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on April 21, 2001
Cozies tend to have a limited cast and a modest local. In that sense, this first novel in the DCI Barnaby series certainly qualifies. Badger's Drift is a collection of buildings (village would be generous) at a T intersection. Virtually every resident is a suspect and they're a nicely mixed lot. Cozy heroes (and heroines) tend to have warm and fuzzy aspects - Barnaby has a wife he adores despite her utter inability to cook and loves to putz around in his garden.
What cozies don't contain, as a rule, are multiple murders, reformed and current prostitutes and illicit relationships that are, shall I say, more than adultry.
I really enjoyed the mixed tone of the book, even after I realized I'd seen the screen version on TV a few years ago. Graham does a nice job of taking many classical mystery elements and giving them a new spin. I'll admit that, knowing the ending, I was looking extra hard for the clues that would lead to the resolution. There weren't many but there were a few.
It's also worth noting that this book won a McCavity for best first novel and was selected by the Independent Mystery Booksellers as one of their top 100 mysteries of the 20th Century.
Bottom-line: A nice series for those who like British mysteries but want a little less rough stuff than Daziel & Pascoe or Frost.
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on March 14, 2006
This was the debut of the Inspector Barnaby & Troy series, and--with the possible exception of "The Murder of Roger Ackroyd"--I don't think a better mystery of this genre has ever been written and I could say the same of most-if-not-all of the subsequent additions to the series.

Wonderfully atmospheric, grittier than Christie but no less philosophically insightful, without Rendell's darkness or Martha Grimes' often-intrusive humor or Elizabeth George's excessive atttention to the private lives of some boring principals, I believe Caroline Graham's books are the most completely satisfying English mysteries I've ever read--and I've read more than a few.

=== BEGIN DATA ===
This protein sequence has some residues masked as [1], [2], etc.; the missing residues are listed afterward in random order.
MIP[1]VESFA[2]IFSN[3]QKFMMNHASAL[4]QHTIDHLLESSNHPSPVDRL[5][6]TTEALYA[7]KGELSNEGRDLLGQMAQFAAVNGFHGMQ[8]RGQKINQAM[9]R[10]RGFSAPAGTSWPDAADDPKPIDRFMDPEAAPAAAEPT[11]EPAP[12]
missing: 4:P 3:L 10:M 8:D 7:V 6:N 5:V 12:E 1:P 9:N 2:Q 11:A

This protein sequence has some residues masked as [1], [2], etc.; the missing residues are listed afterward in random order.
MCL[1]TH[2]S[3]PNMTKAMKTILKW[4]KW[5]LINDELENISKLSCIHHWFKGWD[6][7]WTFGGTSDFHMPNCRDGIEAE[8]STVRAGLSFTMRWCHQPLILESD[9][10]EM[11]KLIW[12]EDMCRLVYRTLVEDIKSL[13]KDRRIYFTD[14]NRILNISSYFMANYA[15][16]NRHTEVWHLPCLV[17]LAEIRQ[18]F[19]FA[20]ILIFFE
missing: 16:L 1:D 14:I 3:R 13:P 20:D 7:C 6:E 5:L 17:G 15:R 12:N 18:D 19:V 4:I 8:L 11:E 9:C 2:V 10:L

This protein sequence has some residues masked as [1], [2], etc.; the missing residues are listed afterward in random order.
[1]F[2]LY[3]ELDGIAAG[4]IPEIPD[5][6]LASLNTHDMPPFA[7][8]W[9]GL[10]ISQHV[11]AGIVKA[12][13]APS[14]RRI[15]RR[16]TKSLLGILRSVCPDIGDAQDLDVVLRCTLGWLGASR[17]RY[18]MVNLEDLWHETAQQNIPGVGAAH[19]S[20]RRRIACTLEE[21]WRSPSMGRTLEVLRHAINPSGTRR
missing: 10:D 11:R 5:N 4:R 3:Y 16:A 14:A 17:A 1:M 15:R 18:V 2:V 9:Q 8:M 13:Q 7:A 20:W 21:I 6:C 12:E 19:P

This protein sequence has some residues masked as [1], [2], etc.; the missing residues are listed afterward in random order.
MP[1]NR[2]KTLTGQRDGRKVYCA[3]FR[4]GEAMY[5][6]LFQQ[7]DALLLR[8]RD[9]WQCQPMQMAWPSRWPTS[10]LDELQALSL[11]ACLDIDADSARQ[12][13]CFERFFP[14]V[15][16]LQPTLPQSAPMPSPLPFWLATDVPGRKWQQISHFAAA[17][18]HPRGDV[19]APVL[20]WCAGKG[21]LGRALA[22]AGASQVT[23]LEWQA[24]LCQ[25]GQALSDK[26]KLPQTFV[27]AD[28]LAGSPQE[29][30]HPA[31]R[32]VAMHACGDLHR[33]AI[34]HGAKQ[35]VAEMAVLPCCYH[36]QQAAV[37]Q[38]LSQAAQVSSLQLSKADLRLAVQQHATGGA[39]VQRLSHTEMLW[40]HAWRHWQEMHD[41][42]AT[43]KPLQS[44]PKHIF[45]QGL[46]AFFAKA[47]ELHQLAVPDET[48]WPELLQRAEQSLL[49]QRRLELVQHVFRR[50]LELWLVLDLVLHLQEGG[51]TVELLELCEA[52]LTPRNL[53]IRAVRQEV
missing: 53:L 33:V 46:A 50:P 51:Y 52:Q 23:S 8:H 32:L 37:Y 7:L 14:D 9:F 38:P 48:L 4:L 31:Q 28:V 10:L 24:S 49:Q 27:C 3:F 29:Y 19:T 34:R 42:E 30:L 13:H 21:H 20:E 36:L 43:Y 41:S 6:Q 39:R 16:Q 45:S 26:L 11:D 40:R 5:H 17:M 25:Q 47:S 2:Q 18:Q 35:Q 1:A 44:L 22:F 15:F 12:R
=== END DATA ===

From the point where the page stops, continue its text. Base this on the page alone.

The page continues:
Barnaby & Troy are a delightfully unlikely duo, and it's from their cultural clash that most of the delicious subtle humor comes. "Talisa Leanne's dictionary" cracks me up every time.

All I could wish is that Graham were more prolific. It's a long wait between books.
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on March 14, 2000
I am a great fan of British "cosies". I was excited to think I had found a new author since I've read Madames Christie and Sayers. Caroline Graham's plot are a lot different - more modern with modern problems and criminals. There is also more death, but she writes a terrific story. Read this series. This is the first in the series of DCI Barnaby. He's enough of a curmudgeon to make this interesting, but there are certainly a lot more killings in this book than in most "cosies". The plot is good and it keeps you guessing. I look forward to reading more. Barnaby gets started with one murder of an elderly teacher, but before the story is done there are other murders to contend with and the motive for the crimes, when it's discovered, will blow you away!
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on July 12, 2011
This series is for those who enjoy classic whodunits of the Agatha Christie variety, with just a bit of Ruth Rendell thrown in for quirk, and using a rather Rendellian police inspector as its protagonist. Rendell's Inspector Wexford series is the closest example of what this book offers the reader.

What Badger's Drift has which will not be found in Christie are really well-done complex characterizations that do grab your attention and create interest.

The book also seems to hew very close to the Christie line in how it proceeds, in that Inspector Barnaby and his rather malignant Sergeant Troy plod from witness to witness, endlessly reviewing the same events from different points of view.

What the book does NOT have, however (and Christie's books do) is any flow. to the plot. There is no sense of moving forward at all, as if all the characters just stopped cold and did nothing and all we read are constant narrations of past events. For me, this was very tedious.

However, the denouement is well-done and well-plotted, and the last section of the book picks up a great deal more pace and page-turning impetus. All in all, I thought I might continue on with the series in the near future. It was, after all, a first book, and hopefully Ms. Graham will pick up more plotting skill to add to her acid-etched characters.